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Rid Yourself of Debt to Clear Your Retirement Path

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A cursory analysis of many retirement obstacles quickly reveals that appearances can be deceiving. Many people would say that the biggest obstacle to retirement is not having enough money. The obvious question that follows is why this is the case. This question is only the beginning of the journey. Answering that question leads to the biggest reason why many people do not have enough money saved for retirement – because they spent most of their income to pay off debt.

When they hear the word 'debt', they think of secured debts like mortgages and car loans. In reality, the debt that represents the biggest problem is consumer debt such as credit card debt. The average amount of debt for households that have credit card debt is over $15,000. Consumer debt is actually three obstacles in one.

In the first instance, saving for retirement during working years is made more difficult by the fact that a good portion of their earnings goes towards paying off debt. Secondly, unlike mortgage debt, paying off consumer debt does not go towards establishing anything of lasting value. The borrower is literally paying off creditors in exchange for a good credit rating. Finally, if the debt still exists when the borrower retires, they may not have enough money to continue paying off their debt in addition to covering their basic monthly expenses.

The online brokerage Scottrade commissioned a survey in which it was reported that 63% of Americans found repaying debts an impediment to savings. Furthermore, the survey found that 61% of all Americans thought that repaying creditors would continue to impede retirement savings in 2010.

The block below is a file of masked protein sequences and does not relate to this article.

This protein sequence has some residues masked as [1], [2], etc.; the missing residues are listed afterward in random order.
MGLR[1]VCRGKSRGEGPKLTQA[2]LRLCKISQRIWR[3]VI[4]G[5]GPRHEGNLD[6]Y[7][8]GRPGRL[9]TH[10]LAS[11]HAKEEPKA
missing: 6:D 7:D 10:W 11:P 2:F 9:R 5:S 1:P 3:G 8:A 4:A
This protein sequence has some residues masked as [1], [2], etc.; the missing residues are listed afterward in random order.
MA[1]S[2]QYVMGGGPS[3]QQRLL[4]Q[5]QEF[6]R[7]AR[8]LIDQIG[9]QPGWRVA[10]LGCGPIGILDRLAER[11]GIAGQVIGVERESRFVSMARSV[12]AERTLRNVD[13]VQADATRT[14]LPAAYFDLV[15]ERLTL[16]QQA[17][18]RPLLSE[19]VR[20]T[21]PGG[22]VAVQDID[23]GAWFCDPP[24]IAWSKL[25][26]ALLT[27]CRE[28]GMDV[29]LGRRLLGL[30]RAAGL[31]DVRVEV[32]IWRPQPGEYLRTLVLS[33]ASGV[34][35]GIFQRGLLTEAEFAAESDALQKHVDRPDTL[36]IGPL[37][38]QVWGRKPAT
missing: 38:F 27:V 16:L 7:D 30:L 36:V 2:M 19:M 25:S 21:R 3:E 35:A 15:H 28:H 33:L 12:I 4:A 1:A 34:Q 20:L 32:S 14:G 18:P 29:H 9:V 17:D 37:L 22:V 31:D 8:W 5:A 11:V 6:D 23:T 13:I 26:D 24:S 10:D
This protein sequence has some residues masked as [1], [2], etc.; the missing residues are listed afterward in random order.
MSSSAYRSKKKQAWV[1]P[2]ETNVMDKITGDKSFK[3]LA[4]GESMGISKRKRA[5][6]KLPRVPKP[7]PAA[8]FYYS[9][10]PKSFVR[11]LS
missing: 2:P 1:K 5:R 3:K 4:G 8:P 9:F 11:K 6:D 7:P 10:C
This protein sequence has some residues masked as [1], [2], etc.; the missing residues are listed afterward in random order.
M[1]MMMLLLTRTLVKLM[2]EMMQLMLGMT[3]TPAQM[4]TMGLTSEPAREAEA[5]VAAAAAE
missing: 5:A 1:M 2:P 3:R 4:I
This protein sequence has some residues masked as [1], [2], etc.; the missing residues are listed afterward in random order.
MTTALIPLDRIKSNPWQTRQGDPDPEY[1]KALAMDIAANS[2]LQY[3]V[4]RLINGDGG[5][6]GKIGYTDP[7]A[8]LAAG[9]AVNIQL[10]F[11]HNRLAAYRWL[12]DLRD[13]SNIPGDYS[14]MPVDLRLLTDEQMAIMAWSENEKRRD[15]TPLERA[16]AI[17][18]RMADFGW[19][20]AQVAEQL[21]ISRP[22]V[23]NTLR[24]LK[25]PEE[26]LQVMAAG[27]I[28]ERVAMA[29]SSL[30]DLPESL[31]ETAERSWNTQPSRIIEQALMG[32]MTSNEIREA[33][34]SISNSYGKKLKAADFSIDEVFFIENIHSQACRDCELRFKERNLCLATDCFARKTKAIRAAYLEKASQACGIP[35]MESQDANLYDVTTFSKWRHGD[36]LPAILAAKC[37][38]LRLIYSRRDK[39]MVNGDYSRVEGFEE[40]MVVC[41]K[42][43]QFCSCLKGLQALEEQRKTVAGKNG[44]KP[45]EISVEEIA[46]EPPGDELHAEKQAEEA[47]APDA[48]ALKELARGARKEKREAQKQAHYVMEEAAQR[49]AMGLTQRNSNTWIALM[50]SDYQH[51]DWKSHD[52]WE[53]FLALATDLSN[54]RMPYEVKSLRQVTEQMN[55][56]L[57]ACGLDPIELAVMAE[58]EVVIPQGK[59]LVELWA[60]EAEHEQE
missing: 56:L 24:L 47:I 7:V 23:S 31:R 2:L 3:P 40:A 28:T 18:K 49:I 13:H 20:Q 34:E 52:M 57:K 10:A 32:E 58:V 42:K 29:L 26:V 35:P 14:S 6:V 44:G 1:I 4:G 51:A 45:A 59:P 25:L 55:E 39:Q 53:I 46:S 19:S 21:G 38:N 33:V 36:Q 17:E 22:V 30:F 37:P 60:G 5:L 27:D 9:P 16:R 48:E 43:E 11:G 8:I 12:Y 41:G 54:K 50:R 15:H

While there is no magic bullet to rid one's self of debt, there are definite steps that borrowers can take to give themselves a better chance of becoming debt-free.

1) Turn of the spigot. The debt cannot be paid off if the borrower keeps creating more of it. This applies to all forms of debt, whether mortgage or consumer debt.

2) "Pay yourself first" has become the mantra of mantras among retirement and investing experts, but unlike most there is a lot of truth in this one. Most borrowers think that completely paying off debt before saving for retirement is the best thing to do, but this may not be the case. Even if they save only a few dollars a month, that money can still be put to work for them in a retirement account.

3) By applying Pareto's 80/20 principle to one's spending, they'll likely find that 20% of their expenses represent 80% of the actual debt pile. In other words a fraction of one's income spent on frivolous purchases results in the majority of their debt. So find those expenses and cut them out of the budget in order to start saving.


Click here to return to Amity Insurance E-Newsletter July 16, 2010.